"At least he might have.  Let's say his proposal was that he should, with your consent, remove Caesar and put another bull in his place.  He would take Caesar to the Osgood barns.  You would, during Tuesday, help to guard the substitute so that no one who would be at all likely to notice the deception would be permitted to approach too closely.  With the substitute once butchered, on Wednesday, the danger would of course be over.  On Thursday, Mr. Pratt and his guests, with trumpets of publicity, would eat the barbecued bull.  On Sunday, with the week expired, Clyde would present Mr. Pratt with irrefutable evidence that it was not Caesar who had been sacrificed and that he had therefore won the bet.  Mr. Pratt would of course explode with rage, but in the end he would have to compose himself and admit his helplessness and pay the $10,000, for if the facts were made public the roar of laughter would obliterate him.  Customers in a pratteria would say, 'Do you suppose this is really beef?  It may be woodchuck.'  Mr. Pratt would have to pay and keep his mouth shut.  He couldn't even take Caesar back, for what would he do with him?  Clyde Osgood would get the $10,000, and doubtless a part of his proposal would be that you get Caesar.  I don't know how that would work out, since officially Caesar would be dead, but there might be a way around that difficulty, and as a minimum benefit you could breed his exceptional qualities into your herd.  That, of course, is merely the outline of the proposal.  Clyde had probably developed it in detail, including the time and manner of shuffling the bulls.  The most auspicious time for that would have been after 1 o'clock, when you would be the one on guard, but you might have refused to involve yourself to that extent;  and therefore one possibility is that the shuffling was set for earlier and had actually taken place.  Caesar may be alive at this moment.  The bull who died of anthrax may have been only a substitute.  I offer that only as a conjecture;  obviously it is tenable only on the supposition that you agreed to Clyde's proposal and entered into his scheme. . . and you know more about that than I do.  But leaving that entirely aside, what do you think of the scheme itself?  Do you detect any flaws?" (p160-61)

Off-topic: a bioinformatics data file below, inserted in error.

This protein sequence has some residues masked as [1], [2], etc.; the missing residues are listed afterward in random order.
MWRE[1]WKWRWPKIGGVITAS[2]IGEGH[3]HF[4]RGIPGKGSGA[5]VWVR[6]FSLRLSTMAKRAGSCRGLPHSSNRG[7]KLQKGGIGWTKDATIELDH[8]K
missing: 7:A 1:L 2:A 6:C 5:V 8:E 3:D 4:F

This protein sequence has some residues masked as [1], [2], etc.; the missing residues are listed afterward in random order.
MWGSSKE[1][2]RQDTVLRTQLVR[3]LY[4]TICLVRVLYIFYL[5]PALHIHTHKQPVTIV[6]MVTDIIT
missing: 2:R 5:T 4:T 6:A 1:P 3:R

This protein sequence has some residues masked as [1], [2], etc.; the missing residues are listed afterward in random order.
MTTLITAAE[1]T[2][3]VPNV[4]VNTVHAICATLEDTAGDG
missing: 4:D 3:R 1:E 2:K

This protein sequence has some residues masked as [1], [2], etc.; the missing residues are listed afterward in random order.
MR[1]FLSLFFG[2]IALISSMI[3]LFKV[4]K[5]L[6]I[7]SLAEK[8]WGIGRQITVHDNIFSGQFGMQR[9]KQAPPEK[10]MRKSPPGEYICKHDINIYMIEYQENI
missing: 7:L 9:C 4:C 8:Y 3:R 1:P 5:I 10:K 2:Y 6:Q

Monday, July 02, 2012

SCOTUS Observations

Reading the Roberts opinion in the challenge to Obamacare has convinced me of a couple of things.  One, stare decisis is killing the coherence of the law.  Wickard v. Fillburn, like Jason Vorhees of Friday the 13th, refuses to die.  As long as it keeps being propped up, there will exist no practical limit to the abuse of the commerce clause.  Two, Estase is very happy he did not become a lawyer, as the pedantry of these arguments makes one long for the forthright simplicity of medieval metaphysics.  Three, although many commentators have excoriated Justice Roberts for the claim that the government may not force you to buy insurance, but may heavily tax you for not buying insurance, the really scary person in the room was Ruth Bader Ginsburg, who not only believes in the broadly constructed commerce clause, but apparently also believes that the Federal Government has the right to coerce the states into expanding Medicaid into an entirely different program than what it originally was.  So, apparently, Justice Ginsburg does not see state governments and the Federal Government as relative equals, which is what federalism suggests, but she thinks that states are merely a dependent appendage of the Federal Government, which can compel the states to do whatever it bids.

Some commentators also act surprised that Roberts is a moderate.  I saw that right away when he was being confirmed, and said he believed in the right to privacy.  Anyone who is over the age of 13 knows that that meant that Roberts was saying by that that he would uphold Roe v. Wade.  So for people to now be surprised that Roberts isn't a Scalia is a little naive.

Catholic Church Conservation: Poacher turned gamekeeper put in charge of Congregation for the Doctrine of the Faith

Catholic Church Conservation: Poacher turned gamekeeper put in charge of Congregation for the Doctrine of the Faith
Not exactly encouraging.